London has made Canadian history in achieving functional zero veteran homelessness in 2021. This milestone means the city is well on its way to address the homelessness crisis as reported by the Canadian Alliance To End Homelessness (CAEH).
The secret to success? Relationship building, timely data, coordinating access, prioritizing a population group, and a shared goal. Crucial have been partnerships between the city, local agencies, and veterans’ organizations, and working through the city’s By-Name List so that no one is left behind. A targeted systems-focused strategy has enabled specific and appropriate housing and supports for veterans.
The city is part of Built For Zero, an initiative of CAEH, a national change effort helping a core group of leading communities end chronic homelessness. Despite a pandemic, the movement is proving ending chronic homelessness is possible. What next? This model of practice continues to be utilized and will be applied to other vulnerable population groups.
Homeless prevention and housing is a priority pillar of the city’s poverty reduction strategy London For All - A Roadmap to End Poverty. An Impact Assessment reports Londoners having access to more housing-focused supports with key outcomes (as of July 2020):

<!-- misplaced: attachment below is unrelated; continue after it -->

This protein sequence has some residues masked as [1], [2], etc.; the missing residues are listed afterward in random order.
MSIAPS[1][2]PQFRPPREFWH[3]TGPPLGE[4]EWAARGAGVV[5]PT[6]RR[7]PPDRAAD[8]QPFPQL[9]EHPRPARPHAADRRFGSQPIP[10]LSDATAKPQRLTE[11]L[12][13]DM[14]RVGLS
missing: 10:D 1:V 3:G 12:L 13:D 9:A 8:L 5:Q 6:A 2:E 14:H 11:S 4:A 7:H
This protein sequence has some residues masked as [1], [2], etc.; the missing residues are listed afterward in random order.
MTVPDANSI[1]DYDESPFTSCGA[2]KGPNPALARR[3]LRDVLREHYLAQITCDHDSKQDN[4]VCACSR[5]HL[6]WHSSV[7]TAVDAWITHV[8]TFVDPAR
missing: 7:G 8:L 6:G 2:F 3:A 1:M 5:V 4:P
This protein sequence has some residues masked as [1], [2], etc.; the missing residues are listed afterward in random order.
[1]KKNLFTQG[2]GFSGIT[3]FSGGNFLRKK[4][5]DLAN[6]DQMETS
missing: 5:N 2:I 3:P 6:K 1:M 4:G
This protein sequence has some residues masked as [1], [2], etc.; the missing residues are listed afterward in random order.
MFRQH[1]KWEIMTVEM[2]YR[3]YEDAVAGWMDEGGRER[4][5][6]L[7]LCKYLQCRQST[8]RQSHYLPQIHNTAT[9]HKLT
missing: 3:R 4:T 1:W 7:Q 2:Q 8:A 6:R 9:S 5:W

- implementing six initiatives focused on housing and homelessness,
- over 32,000 people supported with housing stability needs,
- over 500 individuals experiencing homelessness supported to secure permanent housing,
- and over 1000 households receiving Housing Stability Bank Loans.
Identifying housing as a priority that must be addressed along a spectrum, starts with the most vulnerable. These strategies are endorsed by several cross-sector partners and city leaders, and reinforce that safe and affordable housing is a human right and a fundamental basic need. Collaborative efforts ensure not merely short-term successes but that long-term goals in ending homelessness and improving housing stability can be realized and are sustainable.
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